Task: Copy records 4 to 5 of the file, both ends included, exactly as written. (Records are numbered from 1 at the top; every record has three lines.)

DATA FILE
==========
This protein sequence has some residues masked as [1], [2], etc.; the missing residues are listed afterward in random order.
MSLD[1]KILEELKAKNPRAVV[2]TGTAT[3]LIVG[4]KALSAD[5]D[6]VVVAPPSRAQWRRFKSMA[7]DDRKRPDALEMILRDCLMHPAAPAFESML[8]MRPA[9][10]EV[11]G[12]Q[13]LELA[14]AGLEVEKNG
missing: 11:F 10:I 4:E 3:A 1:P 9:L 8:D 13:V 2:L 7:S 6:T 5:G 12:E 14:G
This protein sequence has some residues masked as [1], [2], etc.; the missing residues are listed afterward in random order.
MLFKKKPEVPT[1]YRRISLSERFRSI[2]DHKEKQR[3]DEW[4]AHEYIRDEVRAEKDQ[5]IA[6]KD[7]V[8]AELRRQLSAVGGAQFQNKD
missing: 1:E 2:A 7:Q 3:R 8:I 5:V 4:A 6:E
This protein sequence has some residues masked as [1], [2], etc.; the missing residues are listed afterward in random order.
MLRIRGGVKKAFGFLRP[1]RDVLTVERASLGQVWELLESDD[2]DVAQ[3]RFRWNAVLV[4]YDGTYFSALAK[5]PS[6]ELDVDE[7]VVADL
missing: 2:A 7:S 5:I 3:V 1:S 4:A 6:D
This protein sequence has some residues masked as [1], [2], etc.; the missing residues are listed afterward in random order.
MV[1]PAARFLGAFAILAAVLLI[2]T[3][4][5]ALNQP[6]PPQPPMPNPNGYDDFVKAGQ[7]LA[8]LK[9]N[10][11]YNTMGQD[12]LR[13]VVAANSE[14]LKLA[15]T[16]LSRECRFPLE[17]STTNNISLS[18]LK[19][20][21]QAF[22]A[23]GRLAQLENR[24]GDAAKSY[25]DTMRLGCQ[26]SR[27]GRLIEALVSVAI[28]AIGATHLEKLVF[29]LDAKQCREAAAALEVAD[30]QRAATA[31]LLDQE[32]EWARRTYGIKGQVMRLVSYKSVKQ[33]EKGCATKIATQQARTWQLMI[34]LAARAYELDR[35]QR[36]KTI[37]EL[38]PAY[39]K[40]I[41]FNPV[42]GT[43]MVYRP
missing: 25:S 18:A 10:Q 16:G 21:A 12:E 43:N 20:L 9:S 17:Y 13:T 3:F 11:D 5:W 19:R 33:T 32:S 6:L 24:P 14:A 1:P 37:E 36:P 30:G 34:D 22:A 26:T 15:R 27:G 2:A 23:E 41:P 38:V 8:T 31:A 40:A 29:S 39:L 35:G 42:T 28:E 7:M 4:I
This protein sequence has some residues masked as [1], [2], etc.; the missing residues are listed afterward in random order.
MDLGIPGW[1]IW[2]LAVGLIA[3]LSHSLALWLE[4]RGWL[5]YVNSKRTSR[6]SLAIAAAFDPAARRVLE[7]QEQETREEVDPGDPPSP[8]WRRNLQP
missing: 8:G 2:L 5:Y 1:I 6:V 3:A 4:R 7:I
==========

This protein sequence has some residues masked as [1], [2], etc.; the missing residues are listed afterward in random order.
MV[1]PAARFLGAFAILAAVLLI[2]T[3][4][5]ALNQP[6]PPQPPMPNPNGYDDFVKAGQ[7]LA[8]LK[9]N[10][11]YNTMGQD[12]LR[13]VVAANSE[14]LKLA[15]T[16]LSRECRFPLE[17]STTNNISLS[18]LK[19][20][21]QAF[22]A[23]GRLAQLENR[24]GDAAKSY[25]DTMRLGCQ[26]SR[27]GRLIEALVSVAI[28]AIGATHLEKLVF[29]LDAKQCREAAAALEVAD[30]QRAATA[31]LLDQE[32]EWARRTYGIKGQVMRLVSYKSVKQ[33]EKGCATKIATQQARTWQLMI[34]LAARAYELDR[35]QR[36]KTI[37]EL[38]PAY[39]K[40]I[41]FNPV[42]GT[43]MVYRP
missing: 25:S 18:A 10:Q 16:G 21:A 12:E 43:N 20:L 9:S 17:Y 13:T 3:F 11:D 5:W 19:R 33:T 32:S 6:L 24:P 14:A 1:P 37:E 36:P 30:G 34:D 22:A 26:T 15:R 27:G 2:A 23:E 41:P 38:V 8:T 31:A 40:A 29:S 39:L 35:G 42:T 28:E 7:M 4:I
This protein sequence has some residues masked as [1], [2], etc.; the missing residues are listed afterward in random order.
MDLGIPGW[1]IW[2]LAVGLIA[3]LSHSLALWLE[4]RGWL[5]YVNSKRTSR[6]SLAIAAAFDPAARRVLE[7]QEQETREEVDPGDPPSP[8]WRRNLQP
missing: 8:G 2:L 5:Y 1:I 6:V 3:A 4:R 7:I